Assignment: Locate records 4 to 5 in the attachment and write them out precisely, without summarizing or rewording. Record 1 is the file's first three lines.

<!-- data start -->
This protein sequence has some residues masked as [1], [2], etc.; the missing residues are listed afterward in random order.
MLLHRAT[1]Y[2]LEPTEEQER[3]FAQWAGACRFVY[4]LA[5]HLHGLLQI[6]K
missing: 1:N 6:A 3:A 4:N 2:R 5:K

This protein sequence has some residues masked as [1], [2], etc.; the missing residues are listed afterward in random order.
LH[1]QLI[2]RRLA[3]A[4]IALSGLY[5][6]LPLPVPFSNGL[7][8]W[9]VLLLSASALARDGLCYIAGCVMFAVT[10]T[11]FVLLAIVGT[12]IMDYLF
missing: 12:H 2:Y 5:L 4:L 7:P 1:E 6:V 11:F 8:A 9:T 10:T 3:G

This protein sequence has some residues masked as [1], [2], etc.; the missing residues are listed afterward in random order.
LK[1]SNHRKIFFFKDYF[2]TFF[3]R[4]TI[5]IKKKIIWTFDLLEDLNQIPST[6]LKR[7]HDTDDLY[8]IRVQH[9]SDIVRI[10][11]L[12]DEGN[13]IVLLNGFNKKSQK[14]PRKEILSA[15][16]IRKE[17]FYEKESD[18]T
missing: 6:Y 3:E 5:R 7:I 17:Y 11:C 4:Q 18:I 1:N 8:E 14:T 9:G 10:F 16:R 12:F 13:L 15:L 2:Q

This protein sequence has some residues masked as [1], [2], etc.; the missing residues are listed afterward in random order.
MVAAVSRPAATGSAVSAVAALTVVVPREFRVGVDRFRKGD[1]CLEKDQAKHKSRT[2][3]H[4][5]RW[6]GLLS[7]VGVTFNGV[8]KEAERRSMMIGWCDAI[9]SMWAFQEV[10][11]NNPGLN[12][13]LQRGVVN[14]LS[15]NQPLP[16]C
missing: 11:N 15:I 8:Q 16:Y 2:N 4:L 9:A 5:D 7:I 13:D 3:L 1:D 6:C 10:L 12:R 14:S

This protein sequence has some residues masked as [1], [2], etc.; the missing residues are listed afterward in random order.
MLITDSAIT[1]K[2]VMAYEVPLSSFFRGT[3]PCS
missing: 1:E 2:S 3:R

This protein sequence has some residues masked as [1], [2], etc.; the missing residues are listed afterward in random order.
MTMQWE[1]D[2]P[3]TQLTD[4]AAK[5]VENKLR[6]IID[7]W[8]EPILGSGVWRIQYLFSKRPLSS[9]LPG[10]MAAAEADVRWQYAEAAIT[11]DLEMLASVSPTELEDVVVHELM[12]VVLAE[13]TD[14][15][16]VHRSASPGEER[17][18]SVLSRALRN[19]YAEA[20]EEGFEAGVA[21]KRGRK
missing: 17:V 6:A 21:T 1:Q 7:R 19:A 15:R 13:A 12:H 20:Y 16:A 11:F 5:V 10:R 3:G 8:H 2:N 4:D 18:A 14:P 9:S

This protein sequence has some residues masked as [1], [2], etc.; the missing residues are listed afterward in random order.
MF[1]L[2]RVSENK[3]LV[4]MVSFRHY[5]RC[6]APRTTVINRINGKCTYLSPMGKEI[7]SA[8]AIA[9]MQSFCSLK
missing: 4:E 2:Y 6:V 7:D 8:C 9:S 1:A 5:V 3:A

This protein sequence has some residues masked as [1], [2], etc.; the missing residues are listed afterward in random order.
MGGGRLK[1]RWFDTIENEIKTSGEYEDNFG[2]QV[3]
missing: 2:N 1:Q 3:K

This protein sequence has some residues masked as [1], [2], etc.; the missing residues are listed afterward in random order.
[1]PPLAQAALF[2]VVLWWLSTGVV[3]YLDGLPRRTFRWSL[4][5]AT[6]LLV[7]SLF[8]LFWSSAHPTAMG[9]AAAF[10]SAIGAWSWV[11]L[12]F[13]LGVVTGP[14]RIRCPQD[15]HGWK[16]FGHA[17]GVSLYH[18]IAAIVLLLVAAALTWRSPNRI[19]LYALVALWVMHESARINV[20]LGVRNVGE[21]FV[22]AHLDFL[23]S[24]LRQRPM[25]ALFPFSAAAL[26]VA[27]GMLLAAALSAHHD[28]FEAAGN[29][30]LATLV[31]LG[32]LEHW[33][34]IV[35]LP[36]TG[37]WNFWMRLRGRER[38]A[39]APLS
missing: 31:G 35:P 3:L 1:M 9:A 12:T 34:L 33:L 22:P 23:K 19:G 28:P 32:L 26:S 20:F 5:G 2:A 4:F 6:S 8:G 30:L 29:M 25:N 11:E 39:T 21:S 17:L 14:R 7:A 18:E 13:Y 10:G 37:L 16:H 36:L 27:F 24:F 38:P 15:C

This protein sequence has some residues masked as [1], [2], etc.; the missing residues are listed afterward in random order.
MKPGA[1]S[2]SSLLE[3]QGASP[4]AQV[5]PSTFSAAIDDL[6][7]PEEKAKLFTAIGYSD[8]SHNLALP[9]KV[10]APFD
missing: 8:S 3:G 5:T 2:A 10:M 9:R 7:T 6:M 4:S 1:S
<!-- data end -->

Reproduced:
This protein sequence has some residues masked as [1], [2], etc.; the missing residues are listed afterward in random order.
MVAAVSRPAATGSAVSAVAALTVVVPREFRVGVDRFRKGD[1]CLEKDQAKHKSRT[2][3]H[4][5]RW[6]GLLS[7]VGVTFNGV[8]KEAERRSMMIGWCDAI[9]SMWAFQEV[10][11]NNPGLN[12][13]LQRGVVN[14]LS[15]NQPLP[16]C
missing: 11:N 15:I 8:Q 16:Y 2:N 4:L 9:A 5:D 7:I 13:D 3:L 1:D 6:C 10:L 12:R 14:S

This protein sequence has some residues masked as [1], [2], etc.; the missing residues are listed afterward in random order.
MLITDSAIT[1]K[2]VMAYEVPLSSFFRGT[3]PCS
missing: 1:E 2:S 3:R